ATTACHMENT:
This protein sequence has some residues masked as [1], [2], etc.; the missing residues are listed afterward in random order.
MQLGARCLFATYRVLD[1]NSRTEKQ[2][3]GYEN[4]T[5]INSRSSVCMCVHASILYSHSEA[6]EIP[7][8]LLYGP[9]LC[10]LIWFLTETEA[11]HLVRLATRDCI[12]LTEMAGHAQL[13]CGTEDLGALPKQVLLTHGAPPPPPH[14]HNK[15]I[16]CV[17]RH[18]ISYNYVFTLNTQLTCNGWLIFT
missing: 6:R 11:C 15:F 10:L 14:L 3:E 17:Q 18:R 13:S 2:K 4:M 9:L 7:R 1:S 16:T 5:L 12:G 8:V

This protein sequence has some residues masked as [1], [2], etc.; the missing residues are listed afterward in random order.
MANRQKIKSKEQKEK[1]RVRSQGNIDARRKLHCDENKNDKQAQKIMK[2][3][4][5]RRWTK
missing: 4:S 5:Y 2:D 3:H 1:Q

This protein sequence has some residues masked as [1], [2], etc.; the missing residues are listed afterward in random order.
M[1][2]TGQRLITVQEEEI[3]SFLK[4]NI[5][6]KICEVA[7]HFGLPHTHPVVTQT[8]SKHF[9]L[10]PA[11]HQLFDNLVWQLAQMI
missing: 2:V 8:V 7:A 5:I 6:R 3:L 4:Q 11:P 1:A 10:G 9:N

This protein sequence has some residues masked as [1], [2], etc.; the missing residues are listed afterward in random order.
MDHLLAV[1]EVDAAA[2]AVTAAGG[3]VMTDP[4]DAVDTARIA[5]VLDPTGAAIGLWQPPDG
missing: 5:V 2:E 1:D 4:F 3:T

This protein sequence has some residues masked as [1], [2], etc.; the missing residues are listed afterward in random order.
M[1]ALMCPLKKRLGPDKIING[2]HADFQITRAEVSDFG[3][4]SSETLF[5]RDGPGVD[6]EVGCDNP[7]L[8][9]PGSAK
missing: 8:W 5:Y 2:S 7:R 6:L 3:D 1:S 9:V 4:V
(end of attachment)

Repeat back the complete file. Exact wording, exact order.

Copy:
This protein sequence has some residues masked as [1], [2], etc.; the missing residues are listed afterward in random order.
MQLGARCLFATYRVLD[1]NSRTEKQ[2][3]GYEN[4]T[5]INSRSSVCMCVHASILYSHSEA[6]EIP[7][8]LLYGP[9]LC[10]LIWFLTETEA[11]HLVRLATRDCI[12]LTEMAGHAQL[13]CGTEDLGALPKQVLLTHGAPPPPPH[14]HNK[15]I[16]CV[17]RH[18]ISYNYVFTLNTQLTCNGWLIFT
missing: 6:R 11:C 15:F 10:L 14:L 3:E 17:Q 18:R 13:S 2:K 4:M 9:L 7:R 1:S 16:T 5:L 12:G 8:V

This protein sequence has some residues masked as [1], [2], etc.; the missing residues are listed afterward in random order.
MANRQKIKSKEQKEK[1]RVRSQGNIDARRKLHCDENKNDKQAQKIMK[2][3][4][5]RRWTK
missing: 4:S 5:Y 2:D 3:H 1:Q

This protein sequence has some residues masked as [1], [2], etc.; the missing residues are listed afterward in random order.
M[1][2]TGQRLITVQEEEI[3]SFLK[4]NI[5][6]KICEVA[7]HFGLPHTHPVVTQT[8]SKHF[9]L[10]PA[11]HQLFDNLVWQLAQMI
missing: 2:V 8:V 7:A 5:I 6:R 3:L 4:Q 11:P 1:A 10:G 9:N

This protein sequence has some residues masked as [1], [2], etc.; the missing residues are listed afterward in random order.
MDHLLAV[1]EVDAAA[2]AVTAAGG[3]VMTDP[4]DAVDTARIA[5]VLDPTGAAIGLWQPPDG
missing: 5:V 2:E 1:D 4:F 3:T

This protein sequence has some residues masked as [1], [2], etc.; the missing residues are listed afterward in random order.
M[1]ALMCPLKKRLGPDKIING[2]HADFQITRAEVSDFG[3][4]SSETLF[5]RDGPGVD[6]EVGCDNP[7]L[8][9]PGSAK
missing: 8:W 5:Y 2:S 7:R 6:L 3:D 1:S 9:V 4:V